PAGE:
TV & Movies

Not All Comic Book Heroes Wear Capes—They Wear Hijabs Too

Winnipeg-based illustrator Autumn Crossman-Serb didn't identify with any particular characters in the comics she loved, so she decided to draw her own

Growing up in Winnipeg, Autumn Crossman-Serb spent her free time reading Calvin and Hobbes, The Far Side and For Better or For Worse. She loved the characters, but felt like something was missing. The 26-year-old graphic novelist and illustrator, who was raised Muslim, says she couldn’t identify with anyone in particular in her childhood comics.

A headshot of Autumn Crossman-Serb

(Photo: Autumn Crossman-Serb)

So she put pencil to paper and created her own, dreaming up characters featuring more people of colour and women wearing the hijab.

“I always wanted to tell stories and be a storyteller—and for me illustrating stories was the best way to make that happen,” says Crossman-Serb.

As a teen, Crossman-Serb traced the layouts of comics she loved reading to practise making her own. Today, she shares her work on her website, Art by Autumn C-S, and is also a contributor to Elements, a crowdfunded anthology featuring comics by artists of colour from award-winning queer comics creator and editor Taneka Stotts.

Elements is one of a growing number of responses to diversify the comics industry. As its Kickstarter campaign explained, “Elements looks to add to the current conversation happening in the book industry: yes #WeNeedDiverseBooks, but #WeNeedDiverseCreators too. We are no longer just the sidekicks or token characters, we’re creators with our own stories to tell… we’re the main characters, dismantling tropes with our own stories that see people like us saving the day.”

Crossman-Serb remembers back in 2002 when Marvel Comics introduced Dust to its X-Men series, a Sunni Muslim teen with the ability to turn herself into sand and blind her opponents. Dust took on bad guys and did so while dressed in a niqab (a face-covering veil) and abaya (full-length outer garment)—but Crossman-Serb wanted more out of the character. “I liked her, but I only liked her depending on who wrote her, because sometimes they would draw her niqab and abaya skin-tight. It was so off-putting,” says Crossman-Serb.

“Sometimes, I feel like people create Muslim characters but don’t put any research into what Islam or being Muslim is about,” she says.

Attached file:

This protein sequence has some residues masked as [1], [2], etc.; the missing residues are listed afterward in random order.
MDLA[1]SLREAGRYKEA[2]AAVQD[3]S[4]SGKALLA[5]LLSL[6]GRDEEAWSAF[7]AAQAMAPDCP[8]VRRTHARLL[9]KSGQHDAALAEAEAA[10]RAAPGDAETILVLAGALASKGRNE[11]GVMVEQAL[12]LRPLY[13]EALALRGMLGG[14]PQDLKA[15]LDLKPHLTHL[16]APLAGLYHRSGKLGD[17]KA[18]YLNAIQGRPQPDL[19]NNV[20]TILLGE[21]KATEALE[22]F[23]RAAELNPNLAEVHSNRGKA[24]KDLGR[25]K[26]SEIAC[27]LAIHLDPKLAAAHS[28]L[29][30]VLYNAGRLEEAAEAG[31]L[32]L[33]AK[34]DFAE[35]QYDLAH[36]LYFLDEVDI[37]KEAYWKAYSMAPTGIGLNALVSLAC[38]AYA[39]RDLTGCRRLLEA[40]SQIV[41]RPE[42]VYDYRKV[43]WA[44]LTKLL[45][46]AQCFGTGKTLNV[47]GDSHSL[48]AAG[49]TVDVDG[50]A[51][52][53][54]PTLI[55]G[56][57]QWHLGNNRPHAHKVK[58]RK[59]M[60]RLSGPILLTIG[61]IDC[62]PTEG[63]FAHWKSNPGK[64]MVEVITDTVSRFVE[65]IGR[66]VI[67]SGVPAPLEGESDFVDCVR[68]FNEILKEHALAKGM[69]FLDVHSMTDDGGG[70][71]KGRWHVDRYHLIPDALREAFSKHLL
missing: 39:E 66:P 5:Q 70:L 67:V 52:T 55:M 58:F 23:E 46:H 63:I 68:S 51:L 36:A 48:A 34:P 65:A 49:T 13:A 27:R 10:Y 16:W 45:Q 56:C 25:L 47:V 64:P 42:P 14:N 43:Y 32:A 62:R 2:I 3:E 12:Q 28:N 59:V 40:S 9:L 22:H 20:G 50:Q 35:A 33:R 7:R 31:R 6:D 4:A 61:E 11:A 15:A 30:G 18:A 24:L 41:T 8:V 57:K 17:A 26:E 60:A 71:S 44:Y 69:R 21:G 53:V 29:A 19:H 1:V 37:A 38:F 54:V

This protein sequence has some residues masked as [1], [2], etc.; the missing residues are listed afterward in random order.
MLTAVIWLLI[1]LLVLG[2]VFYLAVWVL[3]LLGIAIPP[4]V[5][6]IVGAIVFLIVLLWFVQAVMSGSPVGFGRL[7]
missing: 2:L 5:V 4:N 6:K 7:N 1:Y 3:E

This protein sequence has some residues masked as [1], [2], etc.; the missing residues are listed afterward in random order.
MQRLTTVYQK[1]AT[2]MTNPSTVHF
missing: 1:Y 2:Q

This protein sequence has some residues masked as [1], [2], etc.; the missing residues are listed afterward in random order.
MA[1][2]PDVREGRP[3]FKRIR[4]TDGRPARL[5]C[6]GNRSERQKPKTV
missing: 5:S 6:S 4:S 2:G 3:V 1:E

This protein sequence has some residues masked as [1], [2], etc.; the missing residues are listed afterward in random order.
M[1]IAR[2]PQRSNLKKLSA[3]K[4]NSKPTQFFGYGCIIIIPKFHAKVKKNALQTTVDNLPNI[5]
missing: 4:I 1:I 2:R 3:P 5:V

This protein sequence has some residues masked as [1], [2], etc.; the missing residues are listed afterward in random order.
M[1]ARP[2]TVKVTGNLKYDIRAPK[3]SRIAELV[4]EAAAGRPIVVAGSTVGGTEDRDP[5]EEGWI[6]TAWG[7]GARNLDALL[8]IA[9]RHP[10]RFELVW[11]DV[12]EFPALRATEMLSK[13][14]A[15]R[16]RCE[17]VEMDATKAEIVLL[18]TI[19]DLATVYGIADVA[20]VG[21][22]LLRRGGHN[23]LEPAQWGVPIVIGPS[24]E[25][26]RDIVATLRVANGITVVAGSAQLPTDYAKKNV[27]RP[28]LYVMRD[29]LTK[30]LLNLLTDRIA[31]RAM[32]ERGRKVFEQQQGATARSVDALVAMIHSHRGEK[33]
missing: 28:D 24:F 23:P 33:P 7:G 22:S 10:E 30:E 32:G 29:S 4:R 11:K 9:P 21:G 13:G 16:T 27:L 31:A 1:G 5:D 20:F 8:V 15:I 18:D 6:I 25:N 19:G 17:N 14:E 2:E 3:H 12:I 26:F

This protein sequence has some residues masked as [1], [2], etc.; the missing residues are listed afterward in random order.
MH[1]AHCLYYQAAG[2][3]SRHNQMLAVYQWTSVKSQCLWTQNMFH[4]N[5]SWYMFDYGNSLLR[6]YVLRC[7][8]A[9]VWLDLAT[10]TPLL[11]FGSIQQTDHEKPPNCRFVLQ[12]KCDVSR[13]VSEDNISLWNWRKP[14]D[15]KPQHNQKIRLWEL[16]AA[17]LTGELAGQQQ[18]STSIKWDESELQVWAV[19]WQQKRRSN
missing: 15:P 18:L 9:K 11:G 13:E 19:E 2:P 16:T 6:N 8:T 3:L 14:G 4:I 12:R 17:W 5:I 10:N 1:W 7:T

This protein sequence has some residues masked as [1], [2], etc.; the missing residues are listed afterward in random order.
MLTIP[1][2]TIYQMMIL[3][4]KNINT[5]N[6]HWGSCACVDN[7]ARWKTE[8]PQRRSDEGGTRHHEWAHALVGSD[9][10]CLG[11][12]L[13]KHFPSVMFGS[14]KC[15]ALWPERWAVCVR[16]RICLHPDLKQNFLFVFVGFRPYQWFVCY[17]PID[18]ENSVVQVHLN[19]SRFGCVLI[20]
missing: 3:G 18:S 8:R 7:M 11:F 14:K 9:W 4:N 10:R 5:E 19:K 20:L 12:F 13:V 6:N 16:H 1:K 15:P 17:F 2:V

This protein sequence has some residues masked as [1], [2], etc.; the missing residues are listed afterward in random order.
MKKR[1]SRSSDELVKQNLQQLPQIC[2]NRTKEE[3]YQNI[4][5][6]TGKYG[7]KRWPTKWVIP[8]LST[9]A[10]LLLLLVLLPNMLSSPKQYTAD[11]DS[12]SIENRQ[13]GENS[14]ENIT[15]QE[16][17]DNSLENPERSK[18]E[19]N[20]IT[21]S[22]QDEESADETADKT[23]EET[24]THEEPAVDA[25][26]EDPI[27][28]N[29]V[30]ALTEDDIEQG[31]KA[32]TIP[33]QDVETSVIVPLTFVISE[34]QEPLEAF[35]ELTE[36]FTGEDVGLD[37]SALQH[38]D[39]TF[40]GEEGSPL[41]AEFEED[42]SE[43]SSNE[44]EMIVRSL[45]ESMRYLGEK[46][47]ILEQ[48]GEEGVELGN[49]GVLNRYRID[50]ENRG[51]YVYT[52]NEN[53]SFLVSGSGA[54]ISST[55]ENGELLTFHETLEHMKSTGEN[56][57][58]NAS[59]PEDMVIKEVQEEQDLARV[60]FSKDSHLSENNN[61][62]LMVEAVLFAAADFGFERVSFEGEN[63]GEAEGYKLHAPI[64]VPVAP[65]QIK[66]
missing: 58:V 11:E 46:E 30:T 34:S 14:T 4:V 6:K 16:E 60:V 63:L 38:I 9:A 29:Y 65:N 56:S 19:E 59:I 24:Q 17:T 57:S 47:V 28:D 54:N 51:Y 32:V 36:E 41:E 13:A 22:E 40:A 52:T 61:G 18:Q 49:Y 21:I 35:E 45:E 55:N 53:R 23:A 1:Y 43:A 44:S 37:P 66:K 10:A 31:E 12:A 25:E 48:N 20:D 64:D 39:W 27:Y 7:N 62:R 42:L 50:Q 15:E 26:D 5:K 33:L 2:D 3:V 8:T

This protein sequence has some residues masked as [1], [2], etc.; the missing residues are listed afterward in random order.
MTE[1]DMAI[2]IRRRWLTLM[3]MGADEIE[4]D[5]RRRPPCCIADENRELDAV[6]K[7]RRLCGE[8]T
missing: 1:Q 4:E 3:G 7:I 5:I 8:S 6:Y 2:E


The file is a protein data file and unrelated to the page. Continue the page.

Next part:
By 2014, Marvel had introduced another Muslim character, one that Crossman-Serb really appreciated. Kamala Khan, a shape-shifting Pakistani American teen from Jersey City, was Marvel’s first Muslim character to headline her own comic. In addition to fighting crime, Khan had storylines that explored her home life and faith without being too heavy-handed. “It was inspiring to see a young Muslim teenager that everyone could relate to. It’s a such a cute comic,” says Crossman-Serb.

Despite reading about Dust and Kamala Khan, Crossman-Serb says she was hesitant to feature hijab-wearing characters in her own comics. “Being a young teenager after 9/11 was pretty rough,” she says. “I had it pretty easy compared to most, because I am really light-skinned and my name is an English name, but there are still a lot of inappropriate things that people have said to me over the years. As I got older, I thought that maybe people just don’t want to see anything about Muslims, because they don’t understand Muslims.”

That idea was completely foreign to Crossman-Serb. “Throughout my childhood, I mainly hung out with awesome Muslim women and all of them were like entrepreneurs or really into sports or the arts,” she says.

When Crossman-Serb finally felt confident enough to share her characters in the hijab for the first time, to her surprise she received really positive responses. “I have had a lot of people over the years on Twitter telling me how much I changed their perspective on religion—not jut Islam, but religion in general,” she says, “They said things like, ‘You really helped me understand that Muslim women are just people too.'”

“After all the positive responses, I thought, ‘Oh, I didn’t have to be so worried about this.’”

As part of her continuing efforts to shake up the comics industry, Crossman-Serb has been developing characters that range from “monster girls,” Greek godswomen wearing the hijab and other everyday heroes.

“To some extent, traditional comics are still a boys’ club,” says Crossman-Serb. “It’s better than it used to be, but it’s still something that needs to be changed from the inside out rather from the outside in.”

Crossman-Serb hopes to continue creating her diverse characters and sharing them with broader audiences so that one day they won’t seem like such an anomaly.

“I feel that every time a Muslim woman is called stereotype-breaking, it’s code for she isn’t docile,” she says. “People have this idea of what a Muslim woman is, and if she does something that doesn’t fit that idea suddenly it’s breaking stereotypes. But if you knew as many glamorous Muslim women as I did, you’d know this is not the case.”

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